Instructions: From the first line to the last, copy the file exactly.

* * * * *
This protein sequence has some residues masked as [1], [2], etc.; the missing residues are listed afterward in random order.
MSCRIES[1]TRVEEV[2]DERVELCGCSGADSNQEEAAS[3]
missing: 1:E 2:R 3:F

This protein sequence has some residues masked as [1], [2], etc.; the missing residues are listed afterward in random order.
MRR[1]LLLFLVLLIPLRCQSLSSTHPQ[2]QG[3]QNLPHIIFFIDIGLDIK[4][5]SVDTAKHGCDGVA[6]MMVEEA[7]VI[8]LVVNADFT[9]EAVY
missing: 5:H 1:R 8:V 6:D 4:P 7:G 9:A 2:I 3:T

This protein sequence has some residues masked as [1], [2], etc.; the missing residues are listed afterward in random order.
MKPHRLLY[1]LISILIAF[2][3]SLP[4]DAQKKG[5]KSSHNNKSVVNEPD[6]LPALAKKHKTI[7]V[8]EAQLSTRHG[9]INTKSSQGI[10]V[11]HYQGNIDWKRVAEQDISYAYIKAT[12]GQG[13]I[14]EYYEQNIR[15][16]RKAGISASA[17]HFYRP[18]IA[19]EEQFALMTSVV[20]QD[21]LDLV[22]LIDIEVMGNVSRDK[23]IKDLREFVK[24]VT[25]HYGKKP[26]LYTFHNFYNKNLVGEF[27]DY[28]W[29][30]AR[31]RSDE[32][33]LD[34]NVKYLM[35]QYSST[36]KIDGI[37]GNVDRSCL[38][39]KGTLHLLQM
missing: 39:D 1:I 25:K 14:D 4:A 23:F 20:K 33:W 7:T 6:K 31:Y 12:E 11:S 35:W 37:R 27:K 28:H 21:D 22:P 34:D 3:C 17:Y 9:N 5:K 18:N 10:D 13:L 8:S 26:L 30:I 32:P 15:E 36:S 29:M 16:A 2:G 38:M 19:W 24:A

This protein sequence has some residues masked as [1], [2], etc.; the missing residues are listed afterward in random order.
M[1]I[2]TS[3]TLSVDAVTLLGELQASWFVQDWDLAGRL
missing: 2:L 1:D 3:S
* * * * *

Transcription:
This protein sequence has some residues masked as [1], [2], etc.; the missing residues are listed afterward in random order.
MSCRIES[1]TRVEEV[2]DERVELCGCSGADSNQEEAAS[3]
missing: 1:E 2:R 3:F

This protein sequence has some residues masked as [1], [2], etc.; the missing residues are listed afterward in random order.
MRR[1]LLLFLVLLIPLRCQSLSSTHPQ[2]QG[3]QNLPHIIFFIDIGLDIK[4][5]SVDTAKHGCDGVA[6]MMVEEA[7]VI[8]LVVNADFT[9]EAVY
missing: 5:H 1:R 8:V 6:D 4:P 7:G 9:A 2:I 3:T

This protein sequence has some residues masked as [1], [2], etc.; the missing residues are listed afterward in random order.
MKPHRLLY[1]LISILIAF[2][3]SLP[4]DAQKKG[5]KSSHNNKSVVNEPD[6]LPALAKKHKTI[7]V[8]EAQLSTRHG[9]INTKSSQGI[10]V[11]HYQGNIDWKRVAEQDISYAYIKAT[12]GQG[13]I[14]EYYEQNIR[15][16]RKAGISASA[17]HFYRP[18]IA[19]EEQFALMTSVV[20]QD[21]LDLV[22]LIDIEVMGNVSRDK[23]IKDLREFVK[24]VT[25]HYGKKP[26]LYTFHNFYNKNLVGEF[27]DY[28]W[29][30]AR[31]RSDE[32][33]LD[34]NVKYLM[35]QYSST[36]KIDGI[37]GNVDRSCL[38][39]KGTLHLLQM
missing: 39:D 1:I 25:K 14:D 4:A 23:F 20:K 33:W 7:T 6:K 31:Y 12:E 11:S 35:W 37:R 27:K 28:H 21:D 22:P 34:D 3:C 17:Y 9:N 5:K 18:N 10:D 13:L 8:S 26:L 30:I 32:P 15:E 36:S 29:M 16:A 2:G 38:M 19:W 24:A

This protein sequence has some residues masked as [1], [2], etc.; the missing residues are listed afterward in random order.
M[1]I[2]TS[3]TLSVDAVTLLGELQASWFVQDWDLAGRL
missing: 2:L 1:D 3:S